Wyman Meinzer: 11 Questions

In this exclusive Q&A, the photographer discusses growing up on a ranch and the relationship between man and working dog.

Wyman Meinzer and Ditto

Wyman Meinzer and Ditto

Wyman Meinzer grew up in the 1950s and ’60s on the 27,000-acre League Ranch in West Texas, where his dad was the foreman. A true artist living where trees are scarce and water is scarcer, Meinzer sees, shoots and shows beauty in places most of us would pass by. In 1997, the legislature proclaimed him the state’s official photographer. One of the latest of Meinzer’s 23 books is Working Dogs of Texas, a collaboration with writer Henry Chappell. To see this and his other work, go to Meinzer’s website at

What can you tell us about that dog in the recent picture with you?

His name is Ditto, and he belongs to my son Pate, a hog hunter on the side. Ditto is part Catahoula cur and part pit bull. Someone gave him to Pate, and he turned out to be the most incredible hog dog you’ll ever see. For those people who lean toward the sport of hunting wild boar, he’s a jewel, totally fearless. He’s a catch dog. He runs in and grabs ‘em by the ear and won’t let go. And he’s a gentle giant, a precious dog. Kids ride him like a horse, and he loves to be petted. But when it’s time to hunt a hog, he turns into a complete professional.

Wheezer, Wyman, and Pam

Wheezer, Wyman, and Pam

How about the two shown with you (right) when you were a kid?

The one on the left is Wheezer and the other is Pam, named after an old girlfriend. They were just mongrels, good at mousing and chasing rabbits. I would take my .410 shotgun off into the brush and the dogs followed, and it was all about chasing rats and rabbits and having a good time.

What’s the best dog you ever owned?

Everyone has their own personal interpretation of what a best dog is. The dog I was closest to was one called John, a Norwegian Elkhound. A rancher gave him to me when I was living on the Pitchfork Ranch right out of college in the ‘70s, trapping coyotes. That dog and I really bonded. He was a quick learner and was amusing as well. He knew my feelings. He knew when I was upset. We’d spend a week at a time not seeing anybody but each other. I just loved that dog.

What did growing up with dogs do for you?

It gave me a connection with canines. Being raised out on a ranch, dogs are an important part of your life, whether you’re a kid chasing rats or a rancher with work to do. Your dogs are your remuda, so to speak. On a ranch, dogs aren’t just pets. There’s a reason to have them, a functional reason.

Who’s the most interesting person you met while researching your dog book?

There were points about each person that interested me, but Henry McIntyre really stands out. He’s an old lion hunter, who, with dog and horse, ventured into the Davis Mountains after mountain lions, and I find that intriguing.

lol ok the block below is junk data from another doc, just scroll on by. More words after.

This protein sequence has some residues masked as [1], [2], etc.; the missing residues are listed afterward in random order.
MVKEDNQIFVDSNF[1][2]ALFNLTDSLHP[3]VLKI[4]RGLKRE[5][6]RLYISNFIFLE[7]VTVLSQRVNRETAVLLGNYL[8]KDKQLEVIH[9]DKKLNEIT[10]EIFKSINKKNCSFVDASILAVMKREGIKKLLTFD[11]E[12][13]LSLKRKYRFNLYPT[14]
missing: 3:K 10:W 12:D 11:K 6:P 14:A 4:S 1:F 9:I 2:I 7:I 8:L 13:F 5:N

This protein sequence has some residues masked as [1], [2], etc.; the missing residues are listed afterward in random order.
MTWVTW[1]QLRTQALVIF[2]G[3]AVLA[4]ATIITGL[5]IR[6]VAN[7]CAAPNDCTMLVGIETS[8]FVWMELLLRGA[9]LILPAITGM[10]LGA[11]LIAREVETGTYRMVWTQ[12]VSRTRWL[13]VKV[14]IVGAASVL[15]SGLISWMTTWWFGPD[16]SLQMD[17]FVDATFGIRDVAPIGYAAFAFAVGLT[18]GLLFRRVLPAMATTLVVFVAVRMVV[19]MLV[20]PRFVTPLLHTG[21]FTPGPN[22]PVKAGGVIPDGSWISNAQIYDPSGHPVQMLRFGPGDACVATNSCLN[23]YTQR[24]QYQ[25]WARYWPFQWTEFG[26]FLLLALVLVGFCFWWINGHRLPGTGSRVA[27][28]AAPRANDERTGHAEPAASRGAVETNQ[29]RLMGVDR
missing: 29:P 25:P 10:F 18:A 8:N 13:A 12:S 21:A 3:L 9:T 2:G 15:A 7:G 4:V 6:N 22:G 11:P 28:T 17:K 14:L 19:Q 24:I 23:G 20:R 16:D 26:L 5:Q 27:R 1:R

Notice anything special between man and working dog?

Law enforcement men and women actually love their dogs. Your lion dogs, your bobcat dogs—the owners are not as close to them, although of course they know them by name. But in drug enforcement, there’s an obvious connection other people don’t have with their working dogs. There must be absolute trust. When you’re dealing with drugs, with criminals, with explosives, the trust must be absolute or you can’t function. It’s like the trust two police officers have in each other.

What’s your favorite subject to photograph?

The sky. The sky offers changing weather, cloud structures and energy to people who take time to observe it. The sky is never the same, and you can never take two skyscapes exactly alike. Something about the energy and color and magnificence of the sky is unparalleled.

Any tips to make the average photographer better?

Sure. Use thoughtful composition and exact exposure, and seek out the finest light. Too many people rely on Photoshop to carry them through, since digital photography has come on the scene. I’ve seen people crank their photos to a surreal level. Digital photography makes you lazy. Go for the light.

Any special memories of life on the ranch?

In about 1966, my dad put me on a Massey Ferguson with no top, no shade, no nothing, and I had to plow an 80-acre field with a one-way plow. It was an experience I’ll never forget!

What did ranch life give you that city kids didn’t have?

Growing up on a West Texas ranch teaches a young boy or girl how to be more independent, because you spend a lot of time alone, and you learn to accomplish things with less. A lot of people would have had fear doing what I did when I finished Texas Tech, but I loved it. I moved onto the Pitchfork as a trapper, living in a semi-dugout with no bath, no electricity. I took my bath in a number 2 washtub in water pulled up from a cistern for 3 winters.

Wow, I bet that lifestyle made you popular with the girls.

I didn’t see many girls.

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